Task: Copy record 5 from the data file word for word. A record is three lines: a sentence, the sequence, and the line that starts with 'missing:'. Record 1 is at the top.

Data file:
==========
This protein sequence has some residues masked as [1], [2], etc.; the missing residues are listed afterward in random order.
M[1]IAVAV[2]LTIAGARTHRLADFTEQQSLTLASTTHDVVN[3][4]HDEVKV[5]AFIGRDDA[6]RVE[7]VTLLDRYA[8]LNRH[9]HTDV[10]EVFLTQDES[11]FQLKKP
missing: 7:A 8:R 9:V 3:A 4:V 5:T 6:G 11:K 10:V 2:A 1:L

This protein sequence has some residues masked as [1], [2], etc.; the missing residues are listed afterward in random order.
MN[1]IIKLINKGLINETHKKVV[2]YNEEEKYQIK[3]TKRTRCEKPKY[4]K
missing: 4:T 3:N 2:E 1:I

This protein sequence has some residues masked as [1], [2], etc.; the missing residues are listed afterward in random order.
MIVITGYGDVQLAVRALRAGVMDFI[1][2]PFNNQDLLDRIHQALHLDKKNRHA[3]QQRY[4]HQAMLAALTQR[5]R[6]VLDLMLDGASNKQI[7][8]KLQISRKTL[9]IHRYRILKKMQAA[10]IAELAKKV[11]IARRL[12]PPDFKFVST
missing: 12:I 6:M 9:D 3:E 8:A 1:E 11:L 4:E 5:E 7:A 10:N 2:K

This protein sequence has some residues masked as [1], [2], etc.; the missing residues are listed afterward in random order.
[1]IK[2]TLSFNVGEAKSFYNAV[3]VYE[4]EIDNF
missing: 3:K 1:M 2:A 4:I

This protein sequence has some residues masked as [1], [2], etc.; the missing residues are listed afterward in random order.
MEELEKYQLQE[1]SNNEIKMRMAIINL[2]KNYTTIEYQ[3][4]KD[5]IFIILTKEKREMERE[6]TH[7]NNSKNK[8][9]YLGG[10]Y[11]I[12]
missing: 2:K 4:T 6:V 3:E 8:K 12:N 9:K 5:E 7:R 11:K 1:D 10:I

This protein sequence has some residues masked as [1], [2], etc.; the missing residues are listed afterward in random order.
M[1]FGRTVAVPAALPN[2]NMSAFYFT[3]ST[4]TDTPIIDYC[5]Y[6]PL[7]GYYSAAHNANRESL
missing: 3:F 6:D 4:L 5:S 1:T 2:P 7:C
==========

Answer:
This protein sequence has some residues masked as [1], [2], etc.; the missing residues are listed afterward in random order.
MEELEKYQLQE[1]SNNEIKMRMAIINL[2]KNYTTIEYQ[3][4]KD[5]IFIILTKEKREMERE[6]TH[7]NNSKNK[8][9]YLGG[10]Y[11]I[12]
missing: 2:K 4:T 6:V 3:E 8:K 12:N 9:K 5:E 7:R 11:K 1:D 10:I